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Japan Reassures Public after Official Says Fukushima 'Not Under Control'

The Japanese government is trying to reassure people it is on top of contaminated water leaks at the Fukushima nuclear power plant, after an official at the Tokyo Electric Power Company said the situation is "not under control."

Friday's comments by TEPCO official Kazuhiko Yamashita appeared to contradict Japanese Prime Minister Shinzo Abe's assurances to the International Olympic Committee last week. Mr. Abe had described the leaks at Fukushima as under control when advocating for Tokyo's selection as host of the 2020 Olympic Games.

The government said Friday the TEPCO official was referring to individual incidents, but not to the situation as a whole.

Former U.S. nuclear regulator Lake Barrett, who is working as an outside adviser for TEPCO, also supported the prime minister's statement. He said the situation at the plant is under control "from a public health and safety and environmental protection point of view."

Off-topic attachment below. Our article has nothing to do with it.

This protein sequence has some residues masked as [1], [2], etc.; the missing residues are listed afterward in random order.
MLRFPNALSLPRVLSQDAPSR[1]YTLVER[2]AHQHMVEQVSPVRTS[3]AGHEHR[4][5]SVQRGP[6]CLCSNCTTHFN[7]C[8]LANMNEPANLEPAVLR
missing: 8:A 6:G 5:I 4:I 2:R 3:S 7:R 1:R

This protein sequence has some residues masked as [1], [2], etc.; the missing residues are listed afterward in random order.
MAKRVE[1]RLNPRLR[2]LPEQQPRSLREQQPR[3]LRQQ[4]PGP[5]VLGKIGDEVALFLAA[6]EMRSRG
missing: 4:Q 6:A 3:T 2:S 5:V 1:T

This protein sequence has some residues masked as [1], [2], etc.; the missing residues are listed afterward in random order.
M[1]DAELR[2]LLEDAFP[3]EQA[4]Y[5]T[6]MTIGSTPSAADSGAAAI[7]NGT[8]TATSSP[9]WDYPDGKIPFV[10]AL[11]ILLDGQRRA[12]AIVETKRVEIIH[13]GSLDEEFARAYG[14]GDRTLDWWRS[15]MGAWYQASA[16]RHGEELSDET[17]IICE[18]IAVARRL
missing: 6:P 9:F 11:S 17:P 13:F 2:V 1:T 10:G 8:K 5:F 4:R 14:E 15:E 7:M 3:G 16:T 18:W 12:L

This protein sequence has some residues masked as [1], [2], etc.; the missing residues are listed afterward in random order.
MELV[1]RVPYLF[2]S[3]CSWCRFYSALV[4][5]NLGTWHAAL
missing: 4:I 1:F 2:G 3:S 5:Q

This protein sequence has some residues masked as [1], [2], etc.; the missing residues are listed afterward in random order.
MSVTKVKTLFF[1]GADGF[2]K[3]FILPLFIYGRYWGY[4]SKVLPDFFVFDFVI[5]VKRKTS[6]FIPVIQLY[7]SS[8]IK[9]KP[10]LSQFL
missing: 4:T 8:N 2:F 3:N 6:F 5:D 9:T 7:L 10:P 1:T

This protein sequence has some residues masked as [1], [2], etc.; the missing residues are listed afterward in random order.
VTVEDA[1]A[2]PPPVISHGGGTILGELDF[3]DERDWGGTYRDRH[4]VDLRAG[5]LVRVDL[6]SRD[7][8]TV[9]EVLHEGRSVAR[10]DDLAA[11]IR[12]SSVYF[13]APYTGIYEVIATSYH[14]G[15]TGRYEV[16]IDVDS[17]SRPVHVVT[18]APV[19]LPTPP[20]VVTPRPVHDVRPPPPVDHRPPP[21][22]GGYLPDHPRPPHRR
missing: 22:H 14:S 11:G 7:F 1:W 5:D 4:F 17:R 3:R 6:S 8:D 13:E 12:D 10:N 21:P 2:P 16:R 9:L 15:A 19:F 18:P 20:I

Japanese officials have acknowledged that radioactive ground water has been leaking from the Fukushima plant since it was crippled by an earthquake and tsunami in March of 2011, triggering a major nuclear disaster.

TEPCO has said the leaked water is emitting radiation levels considered harmful to humans.



Leaks have come from storage tanks holding water used to cool the reactors that melted down after the earthquake and tsunami shut off the plant's power and cooling systems.

It was the world's worst nuclear disaster since the 1986 Chernobyl accident in the Soviet Union. No one is reported to have died as a direct result of the Fukushima disaster, though tens of thousands are unable to return to their homes surrounding the facility.

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Russia Accused of Abusing Interpol to Pursue Opponentsi
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Henry Ridgwell
July 28, 2015 9:53 PM
A British pro-democracy group has accused Russia of abusing the global law enforcement agency Interpol by requesting the arrest and extradition of political opponents. A new report by the group notes such requests can mean the accused are unable to travel and are often unable to open bank accounts. VOA's Henry Ridgwell reports.
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